Lloyd’s Audit Scope.

Iain Brown – Managing Consultant

We trialled the new Lloyd’s audit scope across 25 binders, placed through 5 entities, and found it to be far more focused on the risks of transaction business via Binding Authorities.

Lloyd’s Coverholders vary widely around the world. From multinational brokers  servicing a wide range of classes, to small firms offering specialist coverage. All must pass a rigorous audit and compliance process to retain their coveted ‘Coverholder at Lloyd’s’ status. But up until recently, this process has tended to be something of a one-size-fits-all approach, until now….

Making London more attractive for Coverholders and taking a more ‘risk based’ approach is at the heart of a new Lloyd’s Audit Scope.

Intended to replace the 2014 V2 Coverholder Audit Scope, this new system has been over a year in the planning, having been piloted in 2017. It’s a big step change and due for roll-out in early 2018.

The earlier Audit Scope was essentially a question set – 288 to be precise – that did not change year-on-year and were not all necessarily relevant for each Coverholder’s business.  Many considered this approach to not only be repetitive, but also onerous; whilst Managing Agents did not necessarily gain the information needed to manage their delegated underwriting, as evidenced by an increase in supplementary information being submitted.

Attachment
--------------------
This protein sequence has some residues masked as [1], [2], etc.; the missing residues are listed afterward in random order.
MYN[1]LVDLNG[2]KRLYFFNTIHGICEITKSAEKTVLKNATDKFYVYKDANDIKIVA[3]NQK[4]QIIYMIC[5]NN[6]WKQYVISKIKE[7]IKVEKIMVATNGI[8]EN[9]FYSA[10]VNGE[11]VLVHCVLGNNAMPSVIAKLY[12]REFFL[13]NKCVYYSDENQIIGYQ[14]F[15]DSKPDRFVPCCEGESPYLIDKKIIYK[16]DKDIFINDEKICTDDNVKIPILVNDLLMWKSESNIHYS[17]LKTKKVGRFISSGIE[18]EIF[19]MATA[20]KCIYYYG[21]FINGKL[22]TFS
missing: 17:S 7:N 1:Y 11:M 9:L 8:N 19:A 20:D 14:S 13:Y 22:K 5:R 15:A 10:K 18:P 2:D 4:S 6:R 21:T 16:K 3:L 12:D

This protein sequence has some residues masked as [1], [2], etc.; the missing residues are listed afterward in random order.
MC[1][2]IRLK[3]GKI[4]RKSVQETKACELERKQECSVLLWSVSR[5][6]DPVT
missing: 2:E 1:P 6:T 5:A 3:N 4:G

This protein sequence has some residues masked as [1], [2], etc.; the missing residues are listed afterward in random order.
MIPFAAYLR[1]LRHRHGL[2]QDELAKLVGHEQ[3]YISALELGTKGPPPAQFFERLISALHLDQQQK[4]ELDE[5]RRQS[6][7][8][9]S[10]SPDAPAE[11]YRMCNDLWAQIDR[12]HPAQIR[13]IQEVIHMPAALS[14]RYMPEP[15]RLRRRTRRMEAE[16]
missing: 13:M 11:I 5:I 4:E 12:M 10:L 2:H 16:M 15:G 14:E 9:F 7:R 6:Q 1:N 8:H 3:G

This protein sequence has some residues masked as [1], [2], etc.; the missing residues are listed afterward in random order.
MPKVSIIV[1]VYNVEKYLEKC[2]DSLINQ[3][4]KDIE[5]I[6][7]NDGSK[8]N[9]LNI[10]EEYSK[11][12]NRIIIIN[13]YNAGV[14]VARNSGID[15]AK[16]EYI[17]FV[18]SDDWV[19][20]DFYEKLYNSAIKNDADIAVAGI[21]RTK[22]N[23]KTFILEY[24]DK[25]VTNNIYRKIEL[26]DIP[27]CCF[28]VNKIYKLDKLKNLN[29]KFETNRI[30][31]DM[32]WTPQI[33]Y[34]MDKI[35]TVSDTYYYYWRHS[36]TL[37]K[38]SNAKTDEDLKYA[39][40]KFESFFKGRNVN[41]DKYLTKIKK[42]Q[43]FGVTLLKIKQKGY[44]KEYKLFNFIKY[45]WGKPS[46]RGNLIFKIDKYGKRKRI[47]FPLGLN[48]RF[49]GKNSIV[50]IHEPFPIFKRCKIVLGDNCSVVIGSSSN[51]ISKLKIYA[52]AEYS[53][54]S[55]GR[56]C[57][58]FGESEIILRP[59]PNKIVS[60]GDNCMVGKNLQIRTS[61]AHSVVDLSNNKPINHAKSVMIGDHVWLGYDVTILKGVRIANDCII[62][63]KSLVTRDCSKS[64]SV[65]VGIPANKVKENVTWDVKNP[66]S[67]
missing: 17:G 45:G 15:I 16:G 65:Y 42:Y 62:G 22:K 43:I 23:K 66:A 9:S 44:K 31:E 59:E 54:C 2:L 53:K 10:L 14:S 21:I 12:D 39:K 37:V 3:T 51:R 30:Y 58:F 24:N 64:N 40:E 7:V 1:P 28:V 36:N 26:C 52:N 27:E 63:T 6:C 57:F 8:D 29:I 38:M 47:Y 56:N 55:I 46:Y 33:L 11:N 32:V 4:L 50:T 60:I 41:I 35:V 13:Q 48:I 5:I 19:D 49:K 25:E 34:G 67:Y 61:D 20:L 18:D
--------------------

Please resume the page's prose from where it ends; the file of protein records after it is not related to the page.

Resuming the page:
A more focussed approach

Here at Pro, we trialled the new Audit Scope on a coordinated audit of a London broker across 25 binders placed through 5 entities. This audit was conducted in phases over a 6-week period and we found it to be a far more focussed approach.

The new Scope is a more purposeful investigation of a Coverholder’s control environments and risk assessments, with an emphasis on the auditor gaining evidence and delivering a detailed gap analysis.

Instead of being presented with the same list of questions each year, this Scope allows the Managing Agent (and the Auditor) to refine their focus between audits, leverage their expertise to target specific areas that were flagged for improvement or understand any issues that maybe a cause for concern. Additionally, the new Scope encourages a mindset of investigation, encourages auditors to ‘follow their noses’ and use instinct to delve further into the business.

This updated approach is also good news for carriers seeking increased oversight on Coverholder risk. It represents a truly fit-for-purpose audit that is as applicable to large multinational Coverholders as it is to the smallest operations where insurance may not even be the primary focus of their business.

Retaining London’s attractiveness

The London market needs to retain and increase its attractiveness to international Coverholders. A large part of this involves cutting out duplicative, time-consuming compliance processes and replacing them with a more refined approach that delivers value to both principal and agent.

As the global regulatory environment tightens and becomes more standardised – it requires a more agile, proactive approach to compliance and audits. Watch this space for further analysis of its implications for our market.